Posted on June 28th, 2012 by in Yoga

Turning Point: Julie Sorichetti

Julie Sorichetti, the first Yoga Ed.TM trainer in Canada, has successfully delivered the Yoga Ed. curriculum and Tools for Teachers program to the Ontario Physical and Health Education Association, the Ontario Database for Daily Physical Activity, and the Ministry of Education’s Registry of Bullying Prevention Programs. A mother of three, Julie is a child and youth worker as well as a certified Kripalu Yoga teacher and DansKinetics instructor.

Q Describe what you do in 15 words or less.

A My mission is to see that all children have the tools and resources to help them through any situation.

Q Tell us about a turning point in your life.

A When I was 20, I was a child and youth worker in a group home outside my hometown in Canada. I would see the in-house doctors prescribe medication for all these young people, who were constantly questioning their diagnoses and prescriptions. I found myself questioning this as well. I felt there had to be more than medication to help kids, youth, and also adults. It was around that time that I found myself in a yoga class. Yoga wasn’t a prescription, it was a solution.

read →
Posted on June 26th, 2012 by in Healthy Living, Studies, News, and Trends

Vitamin D: On the D List?

Vitamin D has been the subject of great debate in recent years, with most experts agreeing that we’re dangerously deficient but little consensus regarding just how much we need—or how we should be getting it. According to the most recent National Health and Nutrition Examination Survey, nearly half of all U.S. adults are vitamin D deficient, and even more have levels that are lower than is ideal.

We need D. Studies have shown that vitamin D—which is, in fact, not a vitamin but rather a hormone—may help prevent a number of serious illnesses, including multiple sclerosis, certain types of cancer, and cardiovascular disease. What’s more, it’s believed to be an important factor in ensuring healthy bones, since D aids in the body’s absorption of calcium. But in recent years, deficiencies have climbed in direct relation to our awareness of the need to wear sunscreen. Our bodies produce all the D we need through the sun’s UVB rays most—though not all—of which a decent sunscreen filters out. And though certain foods are rich in D—including fatty fish, eggs, and fortified dairy—most experts have thought that we don’t eat enough of these foods on a consistent basis to take in all the D we need. And so until recently, the smartest move, experts have said, was to get a little D from the sun and the rest from supplements. (The most recent recommendation by the Institute of Medicine put the amount of D we need per day at 600 i.u. for those ages 1 to 70, and 800 i.u. for those over 70, up from the previous recommendation of 200 to 600 i.u.)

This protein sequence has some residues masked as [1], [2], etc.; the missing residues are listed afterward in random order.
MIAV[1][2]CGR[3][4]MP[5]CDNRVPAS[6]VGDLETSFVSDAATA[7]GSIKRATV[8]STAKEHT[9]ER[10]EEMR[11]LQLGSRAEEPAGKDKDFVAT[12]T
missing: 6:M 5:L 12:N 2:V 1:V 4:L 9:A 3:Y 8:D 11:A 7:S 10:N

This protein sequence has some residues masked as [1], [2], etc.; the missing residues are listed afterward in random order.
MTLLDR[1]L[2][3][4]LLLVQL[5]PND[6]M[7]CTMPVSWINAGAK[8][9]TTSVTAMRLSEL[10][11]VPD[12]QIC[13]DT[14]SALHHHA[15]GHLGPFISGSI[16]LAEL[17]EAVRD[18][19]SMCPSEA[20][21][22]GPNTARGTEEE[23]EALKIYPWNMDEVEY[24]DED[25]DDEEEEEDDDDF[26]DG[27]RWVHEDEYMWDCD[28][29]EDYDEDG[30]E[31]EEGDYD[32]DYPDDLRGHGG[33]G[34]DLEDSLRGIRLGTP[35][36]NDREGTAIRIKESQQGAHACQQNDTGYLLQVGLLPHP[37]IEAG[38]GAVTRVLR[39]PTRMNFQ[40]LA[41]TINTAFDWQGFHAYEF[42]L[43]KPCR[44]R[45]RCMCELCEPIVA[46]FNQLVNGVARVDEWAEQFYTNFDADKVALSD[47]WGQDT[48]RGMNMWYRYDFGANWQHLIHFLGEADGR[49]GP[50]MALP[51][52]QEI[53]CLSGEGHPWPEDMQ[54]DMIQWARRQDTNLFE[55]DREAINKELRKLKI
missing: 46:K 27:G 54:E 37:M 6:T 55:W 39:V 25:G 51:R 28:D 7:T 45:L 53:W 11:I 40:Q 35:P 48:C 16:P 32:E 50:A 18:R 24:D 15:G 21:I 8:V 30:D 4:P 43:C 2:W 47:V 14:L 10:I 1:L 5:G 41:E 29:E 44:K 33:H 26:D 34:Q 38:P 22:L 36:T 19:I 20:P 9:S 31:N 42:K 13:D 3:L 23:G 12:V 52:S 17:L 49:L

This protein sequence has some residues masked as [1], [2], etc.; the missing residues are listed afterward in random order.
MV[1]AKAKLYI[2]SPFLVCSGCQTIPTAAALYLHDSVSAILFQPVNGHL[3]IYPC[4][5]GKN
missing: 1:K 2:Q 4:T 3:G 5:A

read →
Posted on June 25th, 2012 by in Life Lessons

The Practice of Being Present

Yoga teaches us how to reestablish the innate balance that exists between body, mind, and spirit. When our minds get out of balance, they overextend, becoming busy and overworked. As a result, we lose connection to the wisdom of our bodies and the depth of our spirits. Practicing being in the moment trains the mind […]

read →